Herzing University recently opened a new Associate of Science in Nursing degree on its Birmingham campus to meet the growing need for registered nurses in Alabama. The two-year program will prepare students to take the National Council Licensing Examination for registered nurses exam (NCLEX-RN) and become a licensed registered nurse (RN).
According to the Bureau of Labor Statistics, the annual job growth rate for RNs in Alabama is projected to reach more than 15 percent. The new degree program at Herzing is ideal for students who want to pursue a career in nursing, offering clinical education opportunities in high-fidelity simulation training labs with state-of-the-art technology.
Tommy Dennis, Birmingham Campus President at Herzing, tells Herzing.edu, “We’re launching this program in Birmingham because we’ve seen the demand for RNs first-hand at our campus career fairs and through our community partnerships. We’re proud to offer educational opportunities that fulfill a community need and make a positive difference in the lives of students.”
To learn more about the new Associate of Science in Nursing degree at Herzing University, visit here.
On Dec. 20, the University of Rhode Island (URI) College of Nursing graduated 20 students from its online RN to BSN program. These students are “pioneers of a sort” as they were the first to graduate from the program which is the only online RN to BSN program in the state offered by a public university.
After the release of a 2010 Institute of Medicine (IOM) report recommending that 80 percent of nurses nationwide hold bachelor’s degree by 2020, there has been an increase in RN to BSN programs across the country. The IOM report included research indicating that patients have better outcomes when cared for by a nurse with a bachelor’s degree.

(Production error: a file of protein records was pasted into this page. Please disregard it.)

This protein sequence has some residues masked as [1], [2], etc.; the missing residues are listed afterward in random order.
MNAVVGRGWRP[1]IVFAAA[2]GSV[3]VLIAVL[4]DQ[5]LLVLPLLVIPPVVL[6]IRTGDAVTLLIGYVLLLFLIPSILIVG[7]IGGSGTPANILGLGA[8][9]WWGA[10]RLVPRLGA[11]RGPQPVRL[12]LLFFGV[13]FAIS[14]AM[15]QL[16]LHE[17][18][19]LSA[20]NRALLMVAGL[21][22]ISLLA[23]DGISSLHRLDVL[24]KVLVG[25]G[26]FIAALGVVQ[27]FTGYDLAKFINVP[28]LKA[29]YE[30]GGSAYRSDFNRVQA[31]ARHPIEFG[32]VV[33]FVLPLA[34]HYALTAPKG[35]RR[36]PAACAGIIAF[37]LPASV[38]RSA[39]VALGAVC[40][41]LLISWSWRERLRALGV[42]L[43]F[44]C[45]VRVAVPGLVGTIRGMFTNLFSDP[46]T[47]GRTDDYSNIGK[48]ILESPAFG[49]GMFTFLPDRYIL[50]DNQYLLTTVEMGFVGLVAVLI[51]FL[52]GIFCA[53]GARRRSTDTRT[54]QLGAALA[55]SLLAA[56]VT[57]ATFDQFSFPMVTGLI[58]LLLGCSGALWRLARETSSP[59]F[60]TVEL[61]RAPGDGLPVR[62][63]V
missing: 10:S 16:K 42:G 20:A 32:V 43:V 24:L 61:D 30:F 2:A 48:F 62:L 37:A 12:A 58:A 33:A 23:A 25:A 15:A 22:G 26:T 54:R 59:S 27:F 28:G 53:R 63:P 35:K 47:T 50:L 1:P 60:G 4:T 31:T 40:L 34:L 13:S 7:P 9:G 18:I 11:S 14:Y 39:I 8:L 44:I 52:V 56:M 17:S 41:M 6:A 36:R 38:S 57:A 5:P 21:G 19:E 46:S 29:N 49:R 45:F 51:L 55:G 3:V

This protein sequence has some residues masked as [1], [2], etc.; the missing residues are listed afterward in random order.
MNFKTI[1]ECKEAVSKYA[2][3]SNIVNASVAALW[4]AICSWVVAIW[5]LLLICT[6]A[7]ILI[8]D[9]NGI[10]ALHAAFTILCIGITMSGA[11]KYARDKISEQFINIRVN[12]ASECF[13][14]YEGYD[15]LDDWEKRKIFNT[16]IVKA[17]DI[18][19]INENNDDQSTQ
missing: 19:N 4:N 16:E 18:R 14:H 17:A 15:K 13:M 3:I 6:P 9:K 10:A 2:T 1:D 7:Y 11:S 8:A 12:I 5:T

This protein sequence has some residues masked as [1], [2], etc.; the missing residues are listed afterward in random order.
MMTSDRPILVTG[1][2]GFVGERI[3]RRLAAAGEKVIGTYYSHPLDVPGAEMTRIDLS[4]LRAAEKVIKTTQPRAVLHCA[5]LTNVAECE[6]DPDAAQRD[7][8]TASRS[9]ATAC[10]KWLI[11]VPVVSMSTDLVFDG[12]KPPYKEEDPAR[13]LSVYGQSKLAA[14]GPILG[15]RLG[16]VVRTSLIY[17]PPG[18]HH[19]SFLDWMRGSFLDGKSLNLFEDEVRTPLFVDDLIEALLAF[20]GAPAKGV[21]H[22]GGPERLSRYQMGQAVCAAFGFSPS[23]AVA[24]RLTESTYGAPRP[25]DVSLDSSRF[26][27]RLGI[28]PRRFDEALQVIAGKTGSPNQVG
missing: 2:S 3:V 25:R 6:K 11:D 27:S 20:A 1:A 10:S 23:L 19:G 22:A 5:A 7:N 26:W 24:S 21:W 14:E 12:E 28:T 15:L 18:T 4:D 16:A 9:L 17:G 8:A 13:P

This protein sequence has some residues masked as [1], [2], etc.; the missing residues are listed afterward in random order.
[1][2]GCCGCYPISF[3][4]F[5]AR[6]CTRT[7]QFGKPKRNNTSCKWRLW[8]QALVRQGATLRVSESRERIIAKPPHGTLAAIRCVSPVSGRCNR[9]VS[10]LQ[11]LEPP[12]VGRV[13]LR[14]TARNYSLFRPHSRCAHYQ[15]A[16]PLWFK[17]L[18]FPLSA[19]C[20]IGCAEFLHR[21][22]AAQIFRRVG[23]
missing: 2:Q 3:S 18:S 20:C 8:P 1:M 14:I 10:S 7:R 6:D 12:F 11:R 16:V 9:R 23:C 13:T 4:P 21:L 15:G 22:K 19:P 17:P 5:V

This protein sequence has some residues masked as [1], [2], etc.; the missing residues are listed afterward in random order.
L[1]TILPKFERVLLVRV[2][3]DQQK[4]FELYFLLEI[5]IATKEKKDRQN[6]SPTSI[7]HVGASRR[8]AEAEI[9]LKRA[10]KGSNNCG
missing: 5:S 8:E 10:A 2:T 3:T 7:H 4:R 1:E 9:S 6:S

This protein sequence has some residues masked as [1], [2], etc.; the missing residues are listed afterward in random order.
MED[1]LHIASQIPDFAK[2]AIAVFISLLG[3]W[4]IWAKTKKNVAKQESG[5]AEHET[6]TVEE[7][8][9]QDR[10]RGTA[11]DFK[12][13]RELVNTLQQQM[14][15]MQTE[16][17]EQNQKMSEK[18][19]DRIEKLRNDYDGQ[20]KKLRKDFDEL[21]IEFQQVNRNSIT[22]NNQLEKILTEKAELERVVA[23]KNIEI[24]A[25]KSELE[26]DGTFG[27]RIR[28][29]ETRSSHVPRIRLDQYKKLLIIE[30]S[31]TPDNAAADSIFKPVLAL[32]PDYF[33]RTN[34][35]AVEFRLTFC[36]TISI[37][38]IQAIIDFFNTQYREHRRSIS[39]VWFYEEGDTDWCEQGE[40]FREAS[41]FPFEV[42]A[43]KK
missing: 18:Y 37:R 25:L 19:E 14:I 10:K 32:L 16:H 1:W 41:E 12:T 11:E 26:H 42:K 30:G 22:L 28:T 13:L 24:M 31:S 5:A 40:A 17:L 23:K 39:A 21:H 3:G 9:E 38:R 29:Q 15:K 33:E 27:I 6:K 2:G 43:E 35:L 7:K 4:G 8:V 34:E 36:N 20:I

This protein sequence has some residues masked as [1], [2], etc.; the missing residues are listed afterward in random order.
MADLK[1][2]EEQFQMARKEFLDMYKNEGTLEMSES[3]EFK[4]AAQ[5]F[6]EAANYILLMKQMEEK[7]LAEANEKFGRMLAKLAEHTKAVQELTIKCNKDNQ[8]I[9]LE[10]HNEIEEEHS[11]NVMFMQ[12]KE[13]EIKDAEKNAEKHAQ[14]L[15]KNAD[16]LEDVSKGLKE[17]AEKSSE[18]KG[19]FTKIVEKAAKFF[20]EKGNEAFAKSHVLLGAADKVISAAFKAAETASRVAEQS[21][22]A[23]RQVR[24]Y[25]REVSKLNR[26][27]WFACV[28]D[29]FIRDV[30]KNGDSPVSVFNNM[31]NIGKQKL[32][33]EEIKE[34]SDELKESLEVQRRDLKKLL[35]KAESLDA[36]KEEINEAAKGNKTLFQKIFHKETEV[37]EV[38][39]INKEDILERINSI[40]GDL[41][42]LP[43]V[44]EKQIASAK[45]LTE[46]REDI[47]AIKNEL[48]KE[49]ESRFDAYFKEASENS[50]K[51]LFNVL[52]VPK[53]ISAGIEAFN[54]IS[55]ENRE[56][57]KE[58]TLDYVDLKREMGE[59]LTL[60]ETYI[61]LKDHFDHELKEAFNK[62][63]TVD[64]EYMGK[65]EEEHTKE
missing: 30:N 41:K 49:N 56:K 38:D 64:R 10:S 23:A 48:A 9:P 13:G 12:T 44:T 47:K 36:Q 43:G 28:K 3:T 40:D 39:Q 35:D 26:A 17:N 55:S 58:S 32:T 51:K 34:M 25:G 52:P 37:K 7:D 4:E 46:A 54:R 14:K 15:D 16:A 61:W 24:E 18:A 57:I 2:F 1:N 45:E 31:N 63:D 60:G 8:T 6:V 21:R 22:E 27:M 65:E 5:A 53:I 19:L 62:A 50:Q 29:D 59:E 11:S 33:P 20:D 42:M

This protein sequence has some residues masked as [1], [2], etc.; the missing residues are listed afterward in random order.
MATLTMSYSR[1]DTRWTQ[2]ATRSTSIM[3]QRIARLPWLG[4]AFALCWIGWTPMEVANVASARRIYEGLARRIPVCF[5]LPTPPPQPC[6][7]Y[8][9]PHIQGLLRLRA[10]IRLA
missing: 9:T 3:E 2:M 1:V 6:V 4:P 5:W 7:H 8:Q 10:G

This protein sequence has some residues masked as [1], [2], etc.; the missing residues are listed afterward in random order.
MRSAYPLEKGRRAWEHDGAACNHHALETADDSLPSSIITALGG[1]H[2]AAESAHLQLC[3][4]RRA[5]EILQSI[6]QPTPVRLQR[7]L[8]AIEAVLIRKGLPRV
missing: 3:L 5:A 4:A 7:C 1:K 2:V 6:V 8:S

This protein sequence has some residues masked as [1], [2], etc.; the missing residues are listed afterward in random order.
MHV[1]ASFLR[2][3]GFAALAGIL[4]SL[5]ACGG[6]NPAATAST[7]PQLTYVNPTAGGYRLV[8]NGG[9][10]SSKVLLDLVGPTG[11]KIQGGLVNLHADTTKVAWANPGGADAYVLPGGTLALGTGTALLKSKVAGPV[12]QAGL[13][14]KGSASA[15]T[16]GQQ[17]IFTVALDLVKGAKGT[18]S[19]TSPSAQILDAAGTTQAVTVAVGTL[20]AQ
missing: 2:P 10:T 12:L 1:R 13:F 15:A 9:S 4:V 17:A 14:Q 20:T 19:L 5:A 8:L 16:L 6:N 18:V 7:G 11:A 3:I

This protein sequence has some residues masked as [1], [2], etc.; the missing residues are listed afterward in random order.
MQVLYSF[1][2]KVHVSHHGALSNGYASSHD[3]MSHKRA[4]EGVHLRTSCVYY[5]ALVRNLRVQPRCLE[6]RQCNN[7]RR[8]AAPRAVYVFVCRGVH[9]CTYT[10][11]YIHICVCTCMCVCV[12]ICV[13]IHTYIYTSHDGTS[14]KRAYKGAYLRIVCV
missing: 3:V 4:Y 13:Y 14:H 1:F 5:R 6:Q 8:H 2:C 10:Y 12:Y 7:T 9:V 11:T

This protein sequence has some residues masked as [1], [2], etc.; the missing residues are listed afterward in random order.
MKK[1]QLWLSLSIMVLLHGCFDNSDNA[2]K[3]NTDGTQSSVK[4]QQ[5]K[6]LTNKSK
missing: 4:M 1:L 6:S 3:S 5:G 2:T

RN to BSN programs are designed to accommodate professional nurses who want to pursue bachelor’s degrees while still working. URI’s online program complements the traditional face-to-face RN to BSN program by allowing students to participate on their own schedule. The program includes intense courses that are covered in 7 weeks rather than the usual 13 week semester. Students are required to complete six nursing courses, statistics, pharmacology, and a public health practicum.
URI’s online RN to BSN program started in Fall 2015 with 30 students and now enrolls over 450 students from all over the country. The program is expected to continue growing as another 35 graduate this coming May.
To help fill the significant need for registered nurses with bachelor’s degrees in Minnesota, Rasmussen College is launching two accelerated entrance nursing programs for the Bachelor of Science in Nursing (BSN) degree. Rasmussen College is a private college with its BSN degree program accredited by the Commission on Collegiate Nursing Education (CCNE).
A 2011 Institute of Medicine (IOM) report titled The Future of Nursing: Focus on Education, recommends that the number of registered nurses (RNs) with bachelor’s degrees increases 80 percent by 2020 to meet the needs of the evolving US healthcare system and its aging population. The demand for BSN educated RNs in Minnesota has grown 170 percent statewide, with over 6,500 job postings in Minnesota for RNs with bachelor’s degrees in the last year, compared to 2,400 five years ago.